Let’s start today’s blog with some breathing exercises. Place your hands on your belly and breeeeeeeeathe… belly rising, belly sinking… breathe in… 2… 3… breathe out… 2… 3…
I’m kidding, of course. But seriously – the last four years has been a bit of a rollercoaster, hasn’t it? Whether you were a supporter of President Trump or not, no-one can deny that it was a hell of a ride.
The silence when Twitter turned him off was at first unnatural, such had we become attuned to one man dominating the news almost daily for so long. Even though he had to compete on the front pages with Brexit, Covid and more during that time, his disappearance from the daily noise was still palpable.
You will have greeted this ending with either relief or sadness according to your political proclivities, but, either way, surely no-one will have been unaware of the omnipresence of ‘The Donald’. Except perhaps Rolf Dobelli.
Dobelli, a Swiss author, will have missed a lot of what’s been going on in the world because he doesn’t read the news. At all. This is, at least, what he claims in his book, ‘Stop Reading the News: A Manifesto for a Happier, Calmer and Wiser Life’.
His contention is that most news is personally irrelevant to you and highly distracting, likening it to sugar – instantly satisfying and addictive but not good for your long term health. He observes that the advent of the internet and the hyper-caffeinated age of social media has forced the news industry to become a machine whose daily purpose is to fill space and seize your attention. It is a world governed by a parallel of Parkinson’s Law; just as work expands to fill the time available, according to the 1950s British historian Cyril Parkinson, news does the same. Whether or not anything important is actually going on, the same amount of multi-channel news space still needs to be filled.
For most people, Rolf’s total detox solution might seem extreme but it is worth pondering because news is not that dissimilar to any other source of information that comes at you these days; your email, your texts, your WhatsApp messages, your Slack notifications, your Facebook messages and so on. Each contains a mix of the relevant and irrelevant and each will fill your attention space if it can and if you let it. As such, the idea that it’s good to take stock of the signal-to-noise ratio of your inputs and calibrate your relationship to them accordingly has some merit.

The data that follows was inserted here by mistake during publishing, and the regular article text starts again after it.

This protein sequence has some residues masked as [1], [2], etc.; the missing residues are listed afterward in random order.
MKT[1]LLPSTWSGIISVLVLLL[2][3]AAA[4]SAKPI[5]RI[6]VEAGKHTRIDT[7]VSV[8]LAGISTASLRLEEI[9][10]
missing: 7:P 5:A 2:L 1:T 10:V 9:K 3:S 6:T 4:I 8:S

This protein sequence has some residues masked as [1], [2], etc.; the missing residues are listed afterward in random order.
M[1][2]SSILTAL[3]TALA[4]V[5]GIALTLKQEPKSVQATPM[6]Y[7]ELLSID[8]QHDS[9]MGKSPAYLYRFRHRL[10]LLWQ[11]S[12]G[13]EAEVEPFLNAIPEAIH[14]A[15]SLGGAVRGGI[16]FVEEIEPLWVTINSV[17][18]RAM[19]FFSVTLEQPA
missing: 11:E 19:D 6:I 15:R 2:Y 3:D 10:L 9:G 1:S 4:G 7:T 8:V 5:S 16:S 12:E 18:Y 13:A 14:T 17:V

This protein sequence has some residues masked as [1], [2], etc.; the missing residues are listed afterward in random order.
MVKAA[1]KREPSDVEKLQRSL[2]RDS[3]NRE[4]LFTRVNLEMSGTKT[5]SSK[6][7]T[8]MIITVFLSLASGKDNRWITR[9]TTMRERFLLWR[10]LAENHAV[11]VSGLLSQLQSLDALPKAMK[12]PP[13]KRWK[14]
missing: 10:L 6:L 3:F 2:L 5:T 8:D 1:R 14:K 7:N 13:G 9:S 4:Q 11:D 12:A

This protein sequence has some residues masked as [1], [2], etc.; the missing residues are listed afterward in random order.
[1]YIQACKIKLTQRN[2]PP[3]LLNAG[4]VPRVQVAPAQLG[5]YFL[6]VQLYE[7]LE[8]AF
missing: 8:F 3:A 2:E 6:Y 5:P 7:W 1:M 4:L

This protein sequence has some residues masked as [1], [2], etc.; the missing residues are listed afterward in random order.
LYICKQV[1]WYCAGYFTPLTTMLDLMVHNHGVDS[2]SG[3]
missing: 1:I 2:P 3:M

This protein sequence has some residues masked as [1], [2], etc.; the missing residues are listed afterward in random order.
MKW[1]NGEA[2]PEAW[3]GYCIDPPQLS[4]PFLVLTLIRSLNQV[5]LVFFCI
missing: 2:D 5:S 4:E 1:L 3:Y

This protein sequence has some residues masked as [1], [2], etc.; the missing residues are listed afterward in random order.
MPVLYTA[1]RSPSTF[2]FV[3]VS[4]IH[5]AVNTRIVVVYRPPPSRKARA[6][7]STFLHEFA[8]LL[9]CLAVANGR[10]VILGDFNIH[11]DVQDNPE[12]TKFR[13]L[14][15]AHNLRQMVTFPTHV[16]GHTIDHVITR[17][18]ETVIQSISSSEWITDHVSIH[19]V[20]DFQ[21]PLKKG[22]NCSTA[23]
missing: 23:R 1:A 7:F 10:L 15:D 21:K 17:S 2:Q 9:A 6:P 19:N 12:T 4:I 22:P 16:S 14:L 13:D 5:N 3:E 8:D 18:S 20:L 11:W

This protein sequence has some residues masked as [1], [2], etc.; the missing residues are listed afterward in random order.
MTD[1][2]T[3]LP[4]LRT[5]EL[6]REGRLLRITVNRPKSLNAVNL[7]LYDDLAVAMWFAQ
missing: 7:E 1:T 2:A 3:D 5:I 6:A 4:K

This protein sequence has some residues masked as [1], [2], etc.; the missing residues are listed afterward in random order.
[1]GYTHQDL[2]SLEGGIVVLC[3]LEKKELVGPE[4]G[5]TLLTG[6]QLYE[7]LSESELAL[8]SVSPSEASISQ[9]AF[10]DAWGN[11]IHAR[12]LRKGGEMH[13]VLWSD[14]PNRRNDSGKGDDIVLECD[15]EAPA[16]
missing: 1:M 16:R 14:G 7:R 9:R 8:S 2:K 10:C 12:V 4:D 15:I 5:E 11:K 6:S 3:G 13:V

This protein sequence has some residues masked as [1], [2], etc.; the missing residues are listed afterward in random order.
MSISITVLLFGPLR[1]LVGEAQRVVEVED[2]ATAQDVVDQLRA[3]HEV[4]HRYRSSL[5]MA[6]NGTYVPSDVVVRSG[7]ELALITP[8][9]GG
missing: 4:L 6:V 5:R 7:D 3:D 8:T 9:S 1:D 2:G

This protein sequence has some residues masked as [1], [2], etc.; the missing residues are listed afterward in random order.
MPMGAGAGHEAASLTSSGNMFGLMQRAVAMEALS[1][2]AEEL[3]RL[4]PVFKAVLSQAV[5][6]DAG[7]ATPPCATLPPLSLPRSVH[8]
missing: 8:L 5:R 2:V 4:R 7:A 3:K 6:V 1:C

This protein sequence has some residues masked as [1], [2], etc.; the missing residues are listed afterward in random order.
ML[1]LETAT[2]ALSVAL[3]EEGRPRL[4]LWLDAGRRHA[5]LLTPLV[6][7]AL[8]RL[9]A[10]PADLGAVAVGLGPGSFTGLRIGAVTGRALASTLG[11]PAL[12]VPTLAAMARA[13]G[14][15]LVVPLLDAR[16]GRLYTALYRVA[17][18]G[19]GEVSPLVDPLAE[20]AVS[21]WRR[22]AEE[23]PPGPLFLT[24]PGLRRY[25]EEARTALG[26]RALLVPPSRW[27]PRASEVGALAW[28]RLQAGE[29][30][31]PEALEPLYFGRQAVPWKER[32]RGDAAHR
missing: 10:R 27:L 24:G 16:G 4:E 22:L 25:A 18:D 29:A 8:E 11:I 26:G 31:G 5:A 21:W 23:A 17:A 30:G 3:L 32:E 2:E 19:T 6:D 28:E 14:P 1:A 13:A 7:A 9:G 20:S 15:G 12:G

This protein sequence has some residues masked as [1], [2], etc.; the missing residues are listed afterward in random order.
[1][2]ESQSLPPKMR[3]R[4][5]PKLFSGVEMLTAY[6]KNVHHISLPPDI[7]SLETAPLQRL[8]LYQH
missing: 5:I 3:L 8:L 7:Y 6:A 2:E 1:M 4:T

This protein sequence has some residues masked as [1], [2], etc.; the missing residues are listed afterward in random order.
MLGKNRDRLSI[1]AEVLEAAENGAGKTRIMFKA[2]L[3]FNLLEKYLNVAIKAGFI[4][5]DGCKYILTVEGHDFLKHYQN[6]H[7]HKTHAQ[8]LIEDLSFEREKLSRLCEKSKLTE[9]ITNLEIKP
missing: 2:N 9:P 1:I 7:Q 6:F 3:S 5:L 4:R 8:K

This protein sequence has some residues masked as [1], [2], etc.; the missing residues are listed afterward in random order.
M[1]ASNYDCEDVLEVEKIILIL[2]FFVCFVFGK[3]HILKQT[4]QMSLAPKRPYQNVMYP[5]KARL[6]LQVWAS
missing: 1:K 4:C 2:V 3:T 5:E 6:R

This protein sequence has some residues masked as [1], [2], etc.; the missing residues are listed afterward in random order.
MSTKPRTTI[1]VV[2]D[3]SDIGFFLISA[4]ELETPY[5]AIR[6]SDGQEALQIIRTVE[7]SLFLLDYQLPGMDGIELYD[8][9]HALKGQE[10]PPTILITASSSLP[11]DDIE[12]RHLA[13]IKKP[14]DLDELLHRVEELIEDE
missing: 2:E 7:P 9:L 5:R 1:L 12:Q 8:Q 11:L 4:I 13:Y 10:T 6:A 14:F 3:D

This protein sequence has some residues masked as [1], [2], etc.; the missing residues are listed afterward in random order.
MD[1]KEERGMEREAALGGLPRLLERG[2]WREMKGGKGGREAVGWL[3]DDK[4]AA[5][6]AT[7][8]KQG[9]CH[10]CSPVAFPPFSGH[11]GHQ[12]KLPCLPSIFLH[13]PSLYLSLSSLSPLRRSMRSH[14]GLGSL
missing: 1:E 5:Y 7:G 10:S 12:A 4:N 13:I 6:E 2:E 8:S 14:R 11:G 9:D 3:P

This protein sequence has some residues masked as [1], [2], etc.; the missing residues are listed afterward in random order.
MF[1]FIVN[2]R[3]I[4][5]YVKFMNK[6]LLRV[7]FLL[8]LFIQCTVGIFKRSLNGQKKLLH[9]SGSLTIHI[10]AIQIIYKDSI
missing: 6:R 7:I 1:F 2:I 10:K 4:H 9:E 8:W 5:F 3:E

Most people live at the opposing end of digital diet philosophy to Rolf Dobelli, standing in front of the newsfeed firehose and letting it hit them smack in the face. If email pings up on your screen every time one arrives, this could be you. If you follow hundreds of people on Twitter and consume their tweets through a feed that chucks the lot at you, this could be you too.
In the physical world, however, you’re more likely to curate your consumption. You have boundaries. You see some people once a week, others just at Christmas. You eat each night from a single plate rather than a buffet. You curate already, it’s just harder to do it when you’re submerged in a digital world, using tools designed by the smartest minds on the planet to achieve one end; grabbing your attention.
GTD® is very much about attention and boundaries, too, but it’s on your side. When you implement GTD, and as your use of it matures over time, you are confronted with choices about the relationship you want to have with the world around you. Indeed, one of the biggest strengths of GTD is that it’s always customised and personal. When we teach it in our seminars and coaching we guide, but you decide. You make decisions about where you want your boundaries to be;
- Is it necessary to have alerts pop up when emails arrive?
- How often should I check this inbox? And what about that inbox?
- When do I want to be reminded about this thing again?
- How quickly should I respond to these types of messages?
- Which things do I not want to think about at the weekend?
Working through these kind of decisions as you implement and practice GTD is a process of getting clear on the relationship you want with the world. You tune in to where you want your focus to be so that you can better tune out the rest; then you shape your GTD system and practice to create those boundaries.
Indeed, the decision about whether to invest in and practice GTD at all is ultimately a choice about whether you want to shape your world or drown in it.
“I am not what happened to me, I am what I choose to become.” Carl Jung